What Is A De Facto Relationship Under The Law In Australia?
The law in Australian recognises that families come in all shapes and sizes. The existence of de facto relationships has long been recognised under Australian law, and so have the rights of those in de facto relationships to apply to the Court to have orders made in their favour regarding both parenting matters, and property matters. This is extremely important to remember, because often clients seeking legal advice regarding family law matters mistakenly believe that unless they’re married, they are not creating legal obligations between themselves and their partner – indeed the wish to avoid creating legal rights and responsibilities between them and their partner may be the central reason why the parties have not actually gotten legally married, despite living together.
So what exactly is a de facto relationship under the law in Australia?
Quite simply, under the law in Australia, if there is no marriage or de facto relationship, the Court does not have jurisdiction to make orders for the adjustment of property interests or the declaration of property interests for a separated couple. That is, the Court does not have the power to make Orders for a property settlement between the parties. Under section 4AA(1) the Family Law Act 1975, a de facto relationship is defined as existing where:
- 1. The persons are not legally married to each other; and
- 2. The persons are not related by family; and
- 3. Having regard to all the circumstances of their relationship, they have a relationship as a couple living together on a genuine domestic basis.
From the above definition, requirements (a) and (b) are often uncontroversial.
But what does requirement (c) mean, in practice?
Fortunately subsection 4AA(2) of the Family Law Act 1975 gives parties guidance of what kinds of things the Court will look at if the Court has to decide if the parties have a relationship as a couple living together on a genuine domestic basis. The Court looks at:
- 1. The duration of the relationship;
- 2. The nature and extent of their common residence;
- 3. Whether a sexual relationship exists;
- 4. The degree of financial dependence or interdependence, and any arrangements for financial support, between them;
- 5. The ownership, use and acquisition of their property;
- 6. The degree of mutual commitment to a shared live;
- 7. Whether the relationship is or was registered under a prescribed law of a Sate or Territory as a prescribed kind of relationship;
- 8. The care and support of children; and
- 9. The reputation and public aspects of the relationship.
De Facto Relationships Law
Most importantly, however, the law is clear in Australia that the above are not all the factors the Court will look at, nor do all the listed requirements have to be fulfilled for the Court to be satisfied a de facto relationship exists in any specific case. Additionally, de facto relationships have been found to exist for heterosexual couples, homosexual couples – and even couples where one or both parties is actually legally married to someone else! Other factors that have influenced in the Court in various cases in recent years include:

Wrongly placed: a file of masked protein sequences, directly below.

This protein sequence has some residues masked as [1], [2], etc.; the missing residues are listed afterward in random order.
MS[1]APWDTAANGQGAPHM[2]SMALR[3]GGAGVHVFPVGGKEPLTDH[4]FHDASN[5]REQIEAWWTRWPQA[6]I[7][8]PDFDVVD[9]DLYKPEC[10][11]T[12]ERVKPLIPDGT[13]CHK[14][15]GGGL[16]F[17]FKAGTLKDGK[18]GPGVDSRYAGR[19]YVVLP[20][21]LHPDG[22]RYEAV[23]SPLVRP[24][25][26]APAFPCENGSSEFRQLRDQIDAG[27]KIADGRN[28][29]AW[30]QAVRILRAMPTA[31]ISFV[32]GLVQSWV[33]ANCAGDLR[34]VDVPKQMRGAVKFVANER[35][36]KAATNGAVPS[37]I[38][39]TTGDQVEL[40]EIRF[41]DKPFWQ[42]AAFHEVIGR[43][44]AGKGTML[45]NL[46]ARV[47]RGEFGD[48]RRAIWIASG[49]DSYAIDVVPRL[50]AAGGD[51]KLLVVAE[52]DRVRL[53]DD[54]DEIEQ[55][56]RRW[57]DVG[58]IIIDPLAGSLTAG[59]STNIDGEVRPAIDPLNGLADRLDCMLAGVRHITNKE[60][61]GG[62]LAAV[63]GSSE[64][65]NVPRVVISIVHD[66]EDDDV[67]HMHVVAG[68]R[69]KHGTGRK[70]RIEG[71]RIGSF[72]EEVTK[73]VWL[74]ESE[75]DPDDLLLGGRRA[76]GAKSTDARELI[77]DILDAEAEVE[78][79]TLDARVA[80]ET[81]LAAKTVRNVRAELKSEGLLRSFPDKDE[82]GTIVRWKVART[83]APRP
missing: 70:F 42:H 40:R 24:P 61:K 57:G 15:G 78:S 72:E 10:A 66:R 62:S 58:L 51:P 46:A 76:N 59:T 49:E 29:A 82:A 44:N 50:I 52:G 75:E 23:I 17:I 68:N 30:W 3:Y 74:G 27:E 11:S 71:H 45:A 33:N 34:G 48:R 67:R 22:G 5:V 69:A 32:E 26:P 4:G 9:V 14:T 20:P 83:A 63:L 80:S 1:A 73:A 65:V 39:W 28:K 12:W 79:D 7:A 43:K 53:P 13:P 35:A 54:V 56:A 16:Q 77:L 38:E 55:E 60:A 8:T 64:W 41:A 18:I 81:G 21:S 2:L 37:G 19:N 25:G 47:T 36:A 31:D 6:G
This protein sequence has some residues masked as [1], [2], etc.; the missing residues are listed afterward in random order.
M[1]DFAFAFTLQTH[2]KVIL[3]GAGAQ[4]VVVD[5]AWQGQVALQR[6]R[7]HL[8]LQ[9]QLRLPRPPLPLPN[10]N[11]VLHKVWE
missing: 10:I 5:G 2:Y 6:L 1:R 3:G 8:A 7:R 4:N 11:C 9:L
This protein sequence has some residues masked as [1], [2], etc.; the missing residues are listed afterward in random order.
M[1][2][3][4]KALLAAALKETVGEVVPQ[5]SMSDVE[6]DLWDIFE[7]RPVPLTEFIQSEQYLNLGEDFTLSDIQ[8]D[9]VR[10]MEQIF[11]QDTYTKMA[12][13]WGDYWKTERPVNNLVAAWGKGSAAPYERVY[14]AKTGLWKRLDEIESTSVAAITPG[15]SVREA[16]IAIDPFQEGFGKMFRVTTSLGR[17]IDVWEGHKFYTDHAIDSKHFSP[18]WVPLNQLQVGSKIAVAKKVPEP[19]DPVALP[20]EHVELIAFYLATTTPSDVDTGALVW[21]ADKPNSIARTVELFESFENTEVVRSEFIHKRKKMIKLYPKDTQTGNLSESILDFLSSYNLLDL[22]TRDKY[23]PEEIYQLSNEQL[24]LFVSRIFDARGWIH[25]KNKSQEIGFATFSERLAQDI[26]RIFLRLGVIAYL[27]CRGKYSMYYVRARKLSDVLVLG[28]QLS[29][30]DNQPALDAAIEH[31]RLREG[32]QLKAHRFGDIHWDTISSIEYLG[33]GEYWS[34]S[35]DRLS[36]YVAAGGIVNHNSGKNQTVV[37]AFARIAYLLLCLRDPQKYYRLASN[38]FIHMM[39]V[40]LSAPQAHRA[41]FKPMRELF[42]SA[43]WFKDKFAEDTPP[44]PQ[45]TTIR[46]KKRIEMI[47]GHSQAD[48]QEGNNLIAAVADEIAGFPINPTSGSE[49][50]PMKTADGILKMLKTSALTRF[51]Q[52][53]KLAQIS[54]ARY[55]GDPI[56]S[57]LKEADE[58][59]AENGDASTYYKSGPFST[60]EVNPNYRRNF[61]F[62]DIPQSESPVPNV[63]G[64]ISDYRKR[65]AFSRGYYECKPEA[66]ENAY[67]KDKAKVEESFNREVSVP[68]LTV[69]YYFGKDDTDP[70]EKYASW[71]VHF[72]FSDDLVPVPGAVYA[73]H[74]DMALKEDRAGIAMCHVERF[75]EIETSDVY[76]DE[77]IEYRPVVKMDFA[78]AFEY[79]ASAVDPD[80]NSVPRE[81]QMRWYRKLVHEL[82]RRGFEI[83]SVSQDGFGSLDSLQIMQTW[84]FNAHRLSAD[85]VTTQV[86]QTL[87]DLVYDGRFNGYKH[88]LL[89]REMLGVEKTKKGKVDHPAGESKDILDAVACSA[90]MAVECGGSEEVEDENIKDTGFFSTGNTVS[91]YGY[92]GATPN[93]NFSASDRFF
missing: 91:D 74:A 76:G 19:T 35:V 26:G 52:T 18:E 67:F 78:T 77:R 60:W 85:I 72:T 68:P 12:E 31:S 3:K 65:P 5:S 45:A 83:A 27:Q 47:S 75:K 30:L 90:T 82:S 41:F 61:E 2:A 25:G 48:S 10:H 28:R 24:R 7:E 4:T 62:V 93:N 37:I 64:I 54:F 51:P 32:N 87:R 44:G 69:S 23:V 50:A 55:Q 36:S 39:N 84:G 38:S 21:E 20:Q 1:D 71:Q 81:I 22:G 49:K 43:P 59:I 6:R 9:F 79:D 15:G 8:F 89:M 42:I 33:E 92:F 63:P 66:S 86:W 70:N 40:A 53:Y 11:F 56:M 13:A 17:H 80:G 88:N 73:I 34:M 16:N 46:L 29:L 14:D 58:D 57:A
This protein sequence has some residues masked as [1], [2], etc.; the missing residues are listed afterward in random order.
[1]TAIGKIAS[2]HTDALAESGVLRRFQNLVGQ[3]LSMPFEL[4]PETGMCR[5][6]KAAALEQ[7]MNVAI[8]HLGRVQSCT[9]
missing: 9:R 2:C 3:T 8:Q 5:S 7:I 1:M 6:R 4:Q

- 1. The performance of household duties by one party for the other;
- 2. The degree of mutual commitment and mutual support;
- 3. Whether or not the parties have kept and maintained separated households;
- 4. The relationships (or lack thereof) between one of the parties to the de facto relationship, and the other party’s children; and
- 5. The amount of time the parties spend with their respective families.
De Facto Relationships & The Court
When the Court is determining if a de facto relationship exists, the Court has wide discretion to consider and give weight to whatever factor the Judge wishes. That means that a particular Judge deciding the case is not required to go through a checklist and answer the question as though they have a formula – the Judge can look at all the factors in a particular case, and give as much attention or meaning to any factor(s) that they think are important in the particular case. Further, if the question is one for the Court, what will ultimately matter is what the Judge believes to be the case overall, regardless of what one or both of the parties believed to be the case regarding the status of their relationship at any particular point in time. This means that parties acting in certain ways may be living in circumstances a future Judge may decide is a de facto relationship – regardless of the party’s intention or understanding of their own situation. So if you are in a de facto relationship with another person, or about to enter into a de facto relationship with another person, and an issue has arisen whereby the existence (or not) of a de facto relationship may be important, please don’t hesitate to call Argent Law on 03 9571 7444 for a confidential discussion. Further, if you are about to separate, or have separated from your partner, and the above makes you question if you were in a de facto relationship under the law, and you therefore may be eligible for a property settlement or spousal maintenance, that is also another good reason to give Argent Law a call to speak to one of our experienced
Finally, whether or not you’re in a de facto relationship may affect:
Your rights and responsibilities under your Will, Powers of Attorney or Guardianship arrangements; Whether you’re eligible for a first home buyers grant; Whether stamp duty is payable on a property transfer; and Parenting arrangements, including:
- 1. presumptions of paternity of children, and payment of child support, and
- 2. parenting arrangements in the event of the death of a party to a de facto relationship; and
- 3. parenting arrangements in the event of separation of the parents.